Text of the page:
Frontiers of Justice, Travelogue

You Are Welcome!

Tanya Davis, a high school teacher from Sacramento, wrote this reflection after spending more than two weeks visiting Ghana and Burkina Faso through CRS and NCEA‘s Frontiers of Justice program.

"You are welcome!" What does this mean? In American culture we usually shorten the phrase to "You’re welcome." The vast majority of time when I reply "You’re welcome," I say it because that is just what you say as a response to someone after a thank you; I don’t give it much thought I just say it.

However, I think I can speak for all of us in the Frontiers of Justice 2008 delegation when I say that ,"You are welcome!" took on a whole new meaning while in Ghana. Whenever we encountered new people their very first greeting was always "You are welcome!" with the warmest smiles. At first that seemed out of context and a bit strange, yet we quickly grew accustomed to it and we truly knew that, yes we were welcome!

We were indeed welcome in Ghana. Sometimes, we witnessed the "You are welcome!" visually. We were constantly greeted by the children alongside the road or working in the fields with a huge grin and an exuberant hand waving hello. We were welcomed with a round of applause at mass. We were welcomed in schools and homes. We were welcomed in the most remote villages.

We were welcomed by the CRS staff especially Thomas Awiapo who coordinated our Ghana visit and the excellent CRS drivers Baba, Williams and Jonathan who did not fail to greet us "You are welcome!" each morning as we set off on another day of travel.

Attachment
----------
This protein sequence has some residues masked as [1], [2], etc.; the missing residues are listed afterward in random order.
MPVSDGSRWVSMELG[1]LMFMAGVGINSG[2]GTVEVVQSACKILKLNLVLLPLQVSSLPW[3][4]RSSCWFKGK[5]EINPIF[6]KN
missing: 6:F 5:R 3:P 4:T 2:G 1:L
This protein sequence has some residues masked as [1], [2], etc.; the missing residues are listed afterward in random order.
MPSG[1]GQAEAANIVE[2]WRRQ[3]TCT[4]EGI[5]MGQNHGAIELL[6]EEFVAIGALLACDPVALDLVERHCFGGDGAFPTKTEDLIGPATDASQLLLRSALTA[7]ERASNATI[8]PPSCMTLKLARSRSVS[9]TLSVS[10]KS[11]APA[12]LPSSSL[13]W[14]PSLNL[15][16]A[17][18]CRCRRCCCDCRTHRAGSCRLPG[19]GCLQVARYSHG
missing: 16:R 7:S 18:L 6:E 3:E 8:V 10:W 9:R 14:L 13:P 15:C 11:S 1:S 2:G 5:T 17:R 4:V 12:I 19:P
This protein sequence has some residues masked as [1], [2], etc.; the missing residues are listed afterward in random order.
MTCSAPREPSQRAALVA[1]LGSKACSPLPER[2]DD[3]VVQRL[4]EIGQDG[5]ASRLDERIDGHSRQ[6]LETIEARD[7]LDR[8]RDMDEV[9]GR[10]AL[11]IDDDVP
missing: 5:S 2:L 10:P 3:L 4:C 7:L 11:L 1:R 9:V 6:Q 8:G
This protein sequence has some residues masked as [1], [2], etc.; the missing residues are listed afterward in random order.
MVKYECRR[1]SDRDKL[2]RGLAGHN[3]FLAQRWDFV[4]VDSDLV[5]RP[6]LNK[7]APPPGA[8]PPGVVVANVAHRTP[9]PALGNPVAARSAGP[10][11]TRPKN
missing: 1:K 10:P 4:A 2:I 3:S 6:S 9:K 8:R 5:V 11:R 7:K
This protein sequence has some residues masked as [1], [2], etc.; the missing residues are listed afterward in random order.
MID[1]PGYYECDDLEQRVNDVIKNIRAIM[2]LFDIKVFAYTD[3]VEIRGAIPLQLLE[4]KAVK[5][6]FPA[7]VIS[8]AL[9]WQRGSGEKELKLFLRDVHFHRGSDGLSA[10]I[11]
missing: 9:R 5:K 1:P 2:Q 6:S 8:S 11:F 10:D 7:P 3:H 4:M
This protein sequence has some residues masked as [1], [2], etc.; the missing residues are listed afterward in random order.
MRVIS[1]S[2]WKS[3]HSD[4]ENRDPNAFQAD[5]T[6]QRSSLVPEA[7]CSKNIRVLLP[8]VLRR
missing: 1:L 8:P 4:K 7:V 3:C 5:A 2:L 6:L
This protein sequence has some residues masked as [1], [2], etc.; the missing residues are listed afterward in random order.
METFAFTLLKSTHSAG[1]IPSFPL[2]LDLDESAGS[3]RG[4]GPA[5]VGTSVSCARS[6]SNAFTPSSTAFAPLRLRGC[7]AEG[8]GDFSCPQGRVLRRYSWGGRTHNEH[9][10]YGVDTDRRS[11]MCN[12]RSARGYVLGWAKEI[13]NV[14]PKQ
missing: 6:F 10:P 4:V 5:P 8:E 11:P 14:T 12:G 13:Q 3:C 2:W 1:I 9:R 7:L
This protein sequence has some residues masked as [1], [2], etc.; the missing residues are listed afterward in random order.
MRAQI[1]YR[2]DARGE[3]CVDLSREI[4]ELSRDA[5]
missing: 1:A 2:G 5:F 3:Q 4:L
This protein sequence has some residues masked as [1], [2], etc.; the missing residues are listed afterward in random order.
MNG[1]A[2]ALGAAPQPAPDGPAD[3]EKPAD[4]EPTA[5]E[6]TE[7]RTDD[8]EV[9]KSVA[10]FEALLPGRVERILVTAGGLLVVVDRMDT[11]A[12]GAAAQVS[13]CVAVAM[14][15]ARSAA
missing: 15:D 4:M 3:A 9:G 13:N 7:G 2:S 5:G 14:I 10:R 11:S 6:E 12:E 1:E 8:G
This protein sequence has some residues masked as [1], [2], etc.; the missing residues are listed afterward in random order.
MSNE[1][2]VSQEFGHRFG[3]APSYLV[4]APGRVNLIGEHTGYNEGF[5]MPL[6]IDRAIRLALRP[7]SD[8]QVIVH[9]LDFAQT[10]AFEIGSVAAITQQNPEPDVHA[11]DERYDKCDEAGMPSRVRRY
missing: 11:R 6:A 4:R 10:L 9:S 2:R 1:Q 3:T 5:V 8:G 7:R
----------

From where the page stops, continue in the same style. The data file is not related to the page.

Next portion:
At the sites we visited (schools, orphanages, HIV centers, diocesan offices) we were greeted with a personal handshake. This handshake was full of life, love and warmth. The phrase "You are welcome!" was repeated time after time, from person to person. Yes, we were strangers in a new land but we instantly felt we were part of one human family.

Finally, we were welcomed by the people CRS serves—the most vulnerable and under served in society. Even from those that have little, they welcomed us as if we were long lost family. At the end of our visit we were given guinea fowl eggs, peanuts and even live chickens. Yes, we were welcomed by the most inspiring, hardworking, hope-filled people we’ve ever met even if they struggle to live day by day.

Now the phrase "You are welcome!" is no longer foreign or unfamiliar. It is one that is enduring, real and an invitation to take part in a family that extends past our own families, nations, ethnicities and religions. "You are welcome!" truly embodies the CRS mission of global solidarity.

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